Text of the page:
Dear Editor:
I want to thank Mayor Sam Felton for his article on the 19th of May on the proper wear of hats.
Too many times proper hat etiquette is not being shown especially in public places. As we approach the summer season and the myriad of public parades, I would like to re-emphasize the proper respect to the American flag as it passes during a parade and as it relates to the wearing of head gear (hats).
If an individual is in military uniform, they do not have to remove their “cover” (hat) while rendering a proper salute to the flag while standing at attention as the flag passes.
Past or present members of the US military not in uniform may render a salute while at attention in the same manner as those in uniform, without removing their hat. All other individuals  should face the flag as it passes and stand at attention with their right hand over their heart, and men who are not in uniform or a veteran, should remove their hat with the right hand and hold it by their left shoulder with the right hand placed over the heart.
The key words in all of these solemn acts are “at attention” and rendering the “proper salute” whether you are a civilian or a military member.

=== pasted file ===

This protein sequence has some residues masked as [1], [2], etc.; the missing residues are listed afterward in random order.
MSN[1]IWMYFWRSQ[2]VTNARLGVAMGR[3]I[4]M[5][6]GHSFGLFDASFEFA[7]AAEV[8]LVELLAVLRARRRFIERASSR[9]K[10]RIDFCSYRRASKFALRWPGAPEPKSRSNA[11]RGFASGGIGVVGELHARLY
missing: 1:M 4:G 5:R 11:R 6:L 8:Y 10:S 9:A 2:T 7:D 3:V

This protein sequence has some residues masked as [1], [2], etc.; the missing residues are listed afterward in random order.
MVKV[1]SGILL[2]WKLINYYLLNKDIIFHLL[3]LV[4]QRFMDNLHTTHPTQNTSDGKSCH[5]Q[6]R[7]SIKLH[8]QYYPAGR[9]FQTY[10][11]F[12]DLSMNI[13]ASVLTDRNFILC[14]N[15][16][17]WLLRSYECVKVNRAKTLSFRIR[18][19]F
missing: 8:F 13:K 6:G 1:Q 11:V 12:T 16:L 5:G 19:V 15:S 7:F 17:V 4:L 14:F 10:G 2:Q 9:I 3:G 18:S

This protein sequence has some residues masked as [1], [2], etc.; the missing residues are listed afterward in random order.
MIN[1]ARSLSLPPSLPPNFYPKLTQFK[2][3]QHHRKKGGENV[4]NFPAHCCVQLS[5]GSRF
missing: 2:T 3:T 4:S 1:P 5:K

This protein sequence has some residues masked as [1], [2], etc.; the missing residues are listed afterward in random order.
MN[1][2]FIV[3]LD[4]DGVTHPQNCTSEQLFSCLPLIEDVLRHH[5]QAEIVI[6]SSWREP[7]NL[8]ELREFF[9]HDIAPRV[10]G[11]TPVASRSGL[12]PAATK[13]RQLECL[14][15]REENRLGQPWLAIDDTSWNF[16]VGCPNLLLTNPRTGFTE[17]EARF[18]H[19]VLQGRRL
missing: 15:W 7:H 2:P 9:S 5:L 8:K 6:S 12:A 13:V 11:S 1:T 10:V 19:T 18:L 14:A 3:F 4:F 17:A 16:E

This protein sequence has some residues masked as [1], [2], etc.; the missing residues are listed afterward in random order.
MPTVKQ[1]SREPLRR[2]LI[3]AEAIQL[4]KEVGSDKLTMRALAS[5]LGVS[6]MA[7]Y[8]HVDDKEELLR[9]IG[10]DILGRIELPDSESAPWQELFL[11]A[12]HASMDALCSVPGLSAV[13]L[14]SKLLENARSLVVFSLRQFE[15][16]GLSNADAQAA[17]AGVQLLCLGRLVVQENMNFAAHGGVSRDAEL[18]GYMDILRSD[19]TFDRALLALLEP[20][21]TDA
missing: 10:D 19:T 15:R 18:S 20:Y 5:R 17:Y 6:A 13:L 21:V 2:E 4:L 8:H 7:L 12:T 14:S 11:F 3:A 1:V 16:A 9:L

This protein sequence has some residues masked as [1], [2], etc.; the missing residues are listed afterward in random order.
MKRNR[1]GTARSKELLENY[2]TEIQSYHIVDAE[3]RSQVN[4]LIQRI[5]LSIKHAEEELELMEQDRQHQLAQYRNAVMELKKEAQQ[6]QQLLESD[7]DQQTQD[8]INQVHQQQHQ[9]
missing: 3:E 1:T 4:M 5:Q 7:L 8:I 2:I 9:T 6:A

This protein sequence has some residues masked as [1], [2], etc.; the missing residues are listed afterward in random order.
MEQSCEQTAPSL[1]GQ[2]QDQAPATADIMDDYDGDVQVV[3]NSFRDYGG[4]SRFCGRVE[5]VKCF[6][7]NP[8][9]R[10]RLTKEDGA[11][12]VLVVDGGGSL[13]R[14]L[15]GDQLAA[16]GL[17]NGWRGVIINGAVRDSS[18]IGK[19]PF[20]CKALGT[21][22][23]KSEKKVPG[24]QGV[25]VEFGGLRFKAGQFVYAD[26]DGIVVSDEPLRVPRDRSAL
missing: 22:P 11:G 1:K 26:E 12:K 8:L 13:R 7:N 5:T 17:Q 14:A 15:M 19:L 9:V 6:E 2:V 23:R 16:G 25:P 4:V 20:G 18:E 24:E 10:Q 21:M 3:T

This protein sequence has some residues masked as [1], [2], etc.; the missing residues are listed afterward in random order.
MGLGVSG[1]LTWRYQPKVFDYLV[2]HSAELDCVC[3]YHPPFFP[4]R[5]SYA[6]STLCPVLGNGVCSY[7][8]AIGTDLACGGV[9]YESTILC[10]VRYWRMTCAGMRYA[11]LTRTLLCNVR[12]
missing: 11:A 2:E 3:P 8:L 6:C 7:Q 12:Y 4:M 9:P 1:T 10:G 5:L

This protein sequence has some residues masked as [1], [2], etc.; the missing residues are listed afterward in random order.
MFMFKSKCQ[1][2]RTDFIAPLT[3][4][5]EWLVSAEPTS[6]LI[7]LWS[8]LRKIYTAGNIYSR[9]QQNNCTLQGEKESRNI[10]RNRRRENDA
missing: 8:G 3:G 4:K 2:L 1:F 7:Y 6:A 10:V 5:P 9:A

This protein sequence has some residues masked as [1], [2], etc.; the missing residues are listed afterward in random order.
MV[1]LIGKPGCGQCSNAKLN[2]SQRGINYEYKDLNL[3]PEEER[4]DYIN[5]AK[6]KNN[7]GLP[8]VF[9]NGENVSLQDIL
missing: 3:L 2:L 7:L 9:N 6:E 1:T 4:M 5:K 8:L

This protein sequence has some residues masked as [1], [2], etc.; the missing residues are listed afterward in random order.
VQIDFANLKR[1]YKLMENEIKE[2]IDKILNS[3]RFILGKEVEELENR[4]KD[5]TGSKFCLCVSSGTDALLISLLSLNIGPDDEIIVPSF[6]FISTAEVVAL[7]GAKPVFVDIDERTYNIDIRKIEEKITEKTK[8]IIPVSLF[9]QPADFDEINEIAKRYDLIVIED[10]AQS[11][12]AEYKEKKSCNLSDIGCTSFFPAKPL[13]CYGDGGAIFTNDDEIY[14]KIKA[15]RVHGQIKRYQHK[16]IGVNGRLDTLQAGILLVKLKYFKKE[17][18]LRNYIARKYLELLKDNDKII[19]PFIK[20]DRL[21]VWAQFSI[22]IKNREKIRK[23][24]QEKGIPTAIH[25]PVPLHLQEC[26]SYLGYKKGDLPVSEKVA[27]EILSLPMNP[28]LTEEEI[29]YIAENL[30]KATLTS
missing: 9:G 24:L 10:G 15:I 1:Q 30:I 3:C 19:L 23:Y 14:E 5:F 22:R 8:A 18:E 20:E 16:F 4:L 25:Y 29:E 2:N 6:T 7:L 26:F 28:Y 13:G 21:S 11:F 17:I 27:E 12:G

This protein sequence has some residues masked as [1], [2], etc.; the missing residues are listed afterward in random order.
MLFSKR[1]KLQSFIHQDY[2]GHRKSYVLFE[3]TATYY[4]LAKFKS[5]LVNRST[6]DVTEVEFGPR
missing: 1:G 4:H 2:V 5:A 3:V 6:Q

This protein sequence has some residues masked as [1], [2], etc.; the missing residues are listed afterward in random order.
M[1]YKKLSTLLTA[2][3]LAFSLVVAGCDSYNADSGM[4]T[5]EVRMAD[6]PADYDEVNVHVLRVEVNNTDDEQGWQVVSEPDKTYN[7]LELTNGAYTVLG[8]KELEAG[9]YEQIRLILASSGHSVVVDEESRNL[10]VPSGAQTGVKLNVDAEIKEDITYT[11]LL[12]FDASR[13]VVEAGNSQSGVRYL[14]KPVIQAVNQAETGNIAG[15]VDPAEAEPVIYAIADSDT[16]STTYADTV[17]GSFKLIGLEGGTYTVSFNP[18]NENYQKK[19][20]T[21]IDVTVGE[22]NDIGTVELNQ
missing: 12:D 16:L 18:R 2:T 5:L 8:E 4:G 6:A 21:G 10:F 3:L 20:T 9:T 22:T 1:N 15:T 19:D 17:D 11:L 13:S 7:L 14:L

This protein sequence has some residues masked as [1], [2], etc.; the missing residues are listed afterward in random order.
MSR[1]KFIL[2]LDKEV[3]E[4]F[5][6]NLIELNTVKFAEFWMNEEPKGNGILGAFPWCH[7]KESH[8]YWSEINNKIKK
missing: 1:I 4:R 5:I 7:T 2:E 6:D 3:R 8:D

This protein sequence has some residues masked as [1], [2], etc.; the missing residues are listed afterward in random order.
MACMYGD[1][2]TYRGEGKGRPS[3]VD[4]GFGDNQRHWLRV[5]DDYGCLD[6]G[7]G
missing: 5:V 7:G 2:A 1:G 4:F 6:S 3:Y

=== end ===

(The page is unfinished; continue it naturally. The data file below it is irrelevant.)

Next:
Rick Wooddell
PCVHC Commander
Green Bank

Dear Editor:
Deer are having their fawns right now. 
The fawns do not simply follow their mothers around all day.  The does bed down their fawns during the day and then go off to feed.  They come back to nurse the fawns. 
It is important to remember that 99.9 percent of fawns are not orphans. 
Yes, sometimes does are killed on the road. 
If you see a fawn, leave it alone unless you see its dead mother. 
I can only care for a limited number of fawns. 
I ask that people, please, only call me about true orphans.
Joel Rosenthal
Dear Editor:
I want to encourage the people of Pocahontas and surrounding counties that are 45 years old and younger to speak up about the need for the Atlantic Coast pipeline, its jobs and effect on the economy.
This pipeline is about what matters to my generation and younger.